Extinct undersea volcanoes behind tsunami quakes
Tsunami earthquakes may be caused by extinct undersea volcanoes causing a "sticking point" between tectonic plates when one plate slides under another, says a new research.
The findings have revealed the causes and warning signs of rare tsunami earthquakes. This may lead to improved detection measures.
Tsunami earthquakes happen at relatively shallow depths in the ocean and are small in terms of their magnitude.
However, they create very large tsunamis. Some earthquakes that only measure 5.6 on the Richter scale generate waves that reach up to 10 metres when they hit the shore.
Researchers can detect the smallest of earthquakes, but the challenge has been to determine which small magnitude events can cause large tsunamis.
"Tsunami earthquakes don't create massive tremors like more conventional earthquakes such as the one that hit Japan in 2011, so residents and authorities in the past have not had the same warning signals to evacuate," said Rebecca Bell from Imperial College London in Britain.
"We are beginning to understand for the first time the factors that cause these events. This could ultimately save lives," she said.
The researchers from Imperial College and GNS Science in New Zealand used geophysical data collected for oil and gas exploration and historical accounts from witnesses of two tsunami earthquakes which happened off the coast of New Zealand's north island in 1947.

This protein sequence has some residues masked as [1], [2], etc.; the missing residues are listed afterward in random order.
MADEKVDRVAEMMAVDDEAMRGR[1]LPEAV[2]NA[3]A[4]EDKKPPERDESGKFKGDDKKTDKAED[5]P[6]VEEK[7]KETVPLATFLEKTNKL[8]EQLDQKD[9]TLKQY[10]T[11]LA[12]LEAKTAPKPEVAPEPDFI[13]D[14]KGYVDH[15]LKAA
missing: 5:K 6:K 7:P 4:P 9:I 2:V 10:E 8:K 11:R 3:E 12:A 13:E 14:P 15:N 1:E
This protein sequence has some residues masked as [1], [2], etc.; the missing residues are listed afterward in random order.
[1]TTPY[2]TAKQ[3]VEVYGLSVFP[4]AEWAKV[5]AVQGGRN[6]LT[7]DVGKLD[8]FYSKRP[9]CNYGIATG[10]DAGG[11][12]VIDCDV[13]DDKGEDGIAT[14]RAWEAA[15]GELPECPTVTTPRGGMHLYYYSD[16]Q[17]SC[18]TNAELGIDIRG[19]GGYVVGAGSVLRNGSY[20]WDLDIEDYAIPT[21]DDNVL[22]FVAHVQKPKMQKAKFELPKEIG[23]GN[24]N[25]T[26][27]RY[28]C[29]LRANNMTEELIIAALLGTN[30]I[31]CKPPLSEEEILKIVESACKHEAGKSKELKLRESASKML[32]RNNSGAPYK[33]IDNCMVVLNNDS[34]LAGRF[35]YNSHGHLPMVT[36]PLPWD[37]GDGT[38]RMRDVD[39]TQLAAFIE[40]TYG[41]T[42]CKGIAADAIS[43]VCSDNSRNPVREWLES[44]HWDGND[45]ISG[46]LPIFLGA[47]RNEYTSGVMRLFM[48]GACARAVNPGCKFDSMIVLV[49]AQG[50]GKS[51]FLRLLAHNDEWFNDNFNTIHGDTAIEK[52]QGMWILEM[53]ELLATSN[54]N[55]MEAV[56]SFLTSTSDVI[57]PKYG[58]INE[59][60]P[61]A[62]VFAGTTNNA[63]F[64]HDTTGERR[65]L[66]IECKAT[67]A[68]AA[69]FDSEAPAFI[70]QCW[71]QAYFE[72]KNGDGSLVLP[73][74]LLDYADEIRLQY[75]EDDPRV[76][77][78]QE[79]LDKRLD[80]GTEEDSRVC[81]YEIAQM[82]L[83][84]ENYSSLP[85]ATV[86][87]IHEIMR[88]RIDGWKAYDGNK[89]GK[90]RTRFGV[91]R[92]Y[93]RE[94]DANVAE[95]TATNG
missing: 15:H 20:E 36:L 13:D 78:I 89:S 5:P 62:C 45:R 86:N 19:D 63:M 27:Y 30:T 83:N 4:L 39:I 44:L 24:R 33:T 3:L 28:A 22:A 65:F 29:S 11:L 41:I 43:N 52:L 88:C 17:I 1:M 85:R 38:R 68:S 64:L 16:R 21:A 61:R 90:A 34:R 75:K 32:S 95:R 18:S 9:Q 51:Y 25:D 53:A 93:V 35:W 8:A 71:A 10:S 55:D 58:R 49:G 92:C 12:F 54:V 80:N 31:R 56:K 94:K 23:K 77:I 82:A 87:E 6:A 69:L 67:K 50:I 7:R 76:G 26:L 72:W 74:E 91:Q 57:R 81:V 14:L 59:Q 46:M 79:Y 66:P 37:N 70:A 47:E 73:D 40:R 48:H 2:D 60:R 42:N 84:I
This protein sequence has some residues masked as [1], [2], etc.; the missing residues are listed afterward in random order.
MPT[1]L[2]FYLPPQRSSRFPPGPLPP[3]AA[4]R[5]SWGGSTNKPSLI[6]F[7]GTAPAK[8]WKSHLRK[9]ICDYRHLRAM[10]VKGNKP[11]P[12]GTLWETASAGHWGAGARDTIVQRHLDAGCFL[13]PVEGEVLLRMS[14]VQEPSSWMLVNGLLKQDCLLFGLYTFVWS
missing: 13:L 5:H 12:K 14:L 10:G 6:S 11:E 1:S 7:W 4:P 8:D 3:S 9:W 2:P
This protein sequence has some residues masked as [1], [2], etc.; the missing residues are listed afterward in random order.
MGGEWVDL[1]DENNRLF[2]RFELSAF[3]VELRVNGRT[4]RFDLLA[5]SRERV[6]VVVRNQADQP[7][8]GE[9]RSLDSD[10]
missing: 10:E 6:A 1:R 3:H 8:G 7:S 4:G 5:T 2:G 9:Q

The team located two extinct volcanoes off the coast of Poverty Bay and Tolaga Bay that have been squashed and sunk beneath the crust off the coast of New Zealand, in a process called subduction.
The researchers suggest that the volcanoes provided a "sticking point" between a part of the earth's crust called the Pacific plate, which was trying to slide underneath the New Zealand plate.
This caused a build-up of energy, which was released in 1947, causing the plates to "unstick" and the Pacific plate to move and the volcanoes to become subsumed under New Zealand.
This release of the energy from both plates was unusually slow and close to the seabed, causing large movements of the sea floor, which led to the formation of very large tsunami waves.
All these factors combined, said the researchers, are factors that contribute to tsunami earthquakes.
The researchers believe the information they've gathered on these events could be used to locate similar zones around the world that could be at risk from tsunami earthquakes.
The study was published in the journal Earth and Planetary Science Letters.
(Posted on 29-06-2014)
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